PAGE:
A few weeks back we spoke to Brian Wood and Mack Chater about their new series Briggs Land: Lone Wolves, which spins out of the Briggs Land storyline. They made strong points as to how this series is so relevant today. The first issue was filled with tension and foreshadowed a war between the FBI and the Briggs family. That story progresses this week!
So what’s it about?
The official summary reads:
When Isaac Briggs went overseas to war, he shed his quiet, reserved personality for something fiercer and far more nationalist than the rest of his family are prepared to deal with.
Why does this book matter?
Did we mention this is going to be a TV series on AMC? They took notice because Wood and Chater are so good at capturing very realistic and human characters. It’s easy to see the events in this story happening especially in a world that’s seemingly gone mad these days.
Fine, you have my attention. What’s good about it?
Yep, this is normal…
This is the type of slow boil story that’ll make you feel uneasy even when a little girl walks to a shed. Sure, she’s got a machine gun slung over her shoulder, but still, the storytelling by Woods and Chater is unmistakable. Like a powder keg ready to explode, this series will have you on edge in the best of ways. From cover to cover I was on the edge of my seat and not sure what might happen next. It’s clear things are going to explode, but there’s still a peace about the people.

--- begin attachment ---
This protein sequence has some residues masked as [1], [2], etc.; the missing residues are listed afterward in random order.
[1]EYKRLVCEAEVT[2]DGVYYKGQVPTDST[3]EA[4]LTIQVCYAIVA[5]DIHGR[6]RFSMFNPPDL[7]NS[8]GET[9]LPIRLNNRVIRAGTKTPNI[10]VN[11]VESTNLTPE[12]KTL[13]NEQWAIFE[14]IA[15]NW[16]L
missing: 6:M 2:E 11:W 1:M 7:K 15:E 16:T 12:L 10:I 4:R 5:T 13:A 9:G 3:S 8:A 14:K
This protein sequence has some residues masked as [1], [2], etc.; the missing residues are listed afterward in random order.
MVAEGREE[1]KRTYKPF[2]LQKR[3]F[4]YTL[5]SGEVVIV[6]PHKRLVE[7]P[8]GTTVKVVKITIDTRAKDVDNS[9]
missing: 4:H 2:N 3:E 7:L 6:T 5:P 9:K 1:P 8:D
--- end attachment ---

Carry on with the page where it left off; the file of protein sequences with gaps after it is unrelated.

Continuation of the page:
While the story progresses–the family has kidnapped two outsiders to protect themselves from the US having a reason to storm the fort–Isaac Briggs continues to be a strong character as he’s seemingly the main character of this story arc. He’s back from the army and is not very pleased with how his family has protected their border. You can tell Woods is playing around with the concept of a war-torn soldier making sense of the world when he gets back to America, but how would they act when the Briggs Land has made the law even more gray? Later in the issue, Woods has him interact with a surprising character and you can gather how he thinks in a clear way. This is the type of comic you’ll want to read if you love dissecting how characters might be thinking.
Chater’s pencils continue to draw the actual land in Briggs Land in a believable way. Clothing looks realistic too and there’s always strong ink work on every page. Key scenes with characters thinking or speaking always seem to capture the expressions well enough to give the reader a chance to gather what is going on too.
It can’t be perfect can it?
While the art is solid for the most part I did find a few panels looking slightly awkward here and there. It’s the strange elongated neck of Grace in one panel and James’ somewhat flat looking face in another. It’s mostly consistent, but it threw me off here and there.
Is It Good?
Tension filled and hard to put down, Briggs Land: Lone Wolves is an exciting powderkeg that’s worth a look.
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